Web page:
Although Caldecott himself was married, he and his wife never had children. Instead his illustrations must be enjoyed by other children (and adults!). One notable adult who seemed to very much enjoy the works of Caldecott was G.K. Chesterton. Chesterton penned the following inscription in "a book of Caldecott pictures to a little friend of mine -- " (You can also note Chesterton's appreciation for artwork in this poem.)

This is the sort of book we like
(For you and I are very small),
With pictures stuck in anyhow,
And hardly any words at all.
. . .
You will not understand a word
Of all the words, including mine;
Never you trouble; you can see,
And all directness is divine—
Stand up and keep your childishness:
Read all the pedants’ screeds and strictures;
But don’t believe in anything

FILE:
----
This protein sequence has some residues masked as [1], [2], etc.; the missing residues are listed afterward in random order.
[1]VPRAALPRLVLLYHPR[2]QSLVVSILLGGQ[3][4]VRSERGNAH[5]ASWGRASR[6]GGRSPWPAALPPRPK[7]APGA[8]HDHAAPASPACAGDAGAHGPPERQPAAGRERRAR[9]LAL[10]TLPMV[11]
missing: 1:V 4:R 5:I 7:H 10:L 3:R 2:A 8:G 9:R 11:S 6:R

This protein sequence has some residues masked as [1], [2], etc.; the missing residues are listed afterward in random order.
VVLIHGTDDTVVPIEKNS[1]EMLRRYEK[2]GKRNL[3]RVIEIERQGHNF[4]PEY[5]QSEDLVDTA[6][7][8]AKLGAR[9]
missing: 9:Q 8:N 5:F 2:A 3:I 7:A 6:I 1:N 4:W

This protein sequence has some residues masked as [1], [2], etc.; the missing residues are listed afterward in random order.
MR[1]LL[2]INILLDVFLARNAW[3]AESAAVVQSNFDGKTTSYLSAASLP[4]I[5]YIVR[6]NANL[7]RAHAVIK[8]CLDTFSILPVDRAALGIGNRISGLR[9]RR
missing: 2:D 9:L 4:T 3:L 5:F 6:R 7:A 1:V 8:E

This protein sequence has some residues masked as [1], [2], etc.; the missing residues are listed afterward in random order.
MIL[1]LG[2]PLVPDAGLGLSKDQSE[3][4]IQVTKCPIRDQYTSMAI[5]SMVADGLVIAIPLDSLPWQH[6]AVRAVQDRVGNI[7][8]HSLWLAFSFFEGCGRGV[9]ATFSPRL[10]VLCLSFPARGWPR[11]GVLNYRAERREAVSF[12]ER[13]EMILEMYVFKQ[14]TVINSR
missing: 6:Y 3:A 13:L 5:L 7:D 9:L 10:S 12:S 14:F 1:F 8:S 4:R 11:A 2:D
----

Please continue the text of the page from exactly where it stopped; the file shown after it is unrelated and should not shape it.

That can’t be told in coloured pictures.

The importance of any illustration's effect on the imagination should not be underestimated. A person's painting or drawing is frequently integral to how we view an entire work in our head. The artwork on the cover of a book can effect whether or not we pick it up in the first place. It's not just about marketing (although there is that to consider) but imagination. What appeals to the better part of our brains to transport us to magical worlds? What helps to broaden our perspective? What illustrations can cause us to hate a movie for not portraying characters the way that have always viewed them in our minds, or perhaps causes us to love it? Illustrations are important. A drawing or painting or photograph holds a great deal of power and should be used in the right way. An illustration that compliments a word should be viewed with a little bit of reverence.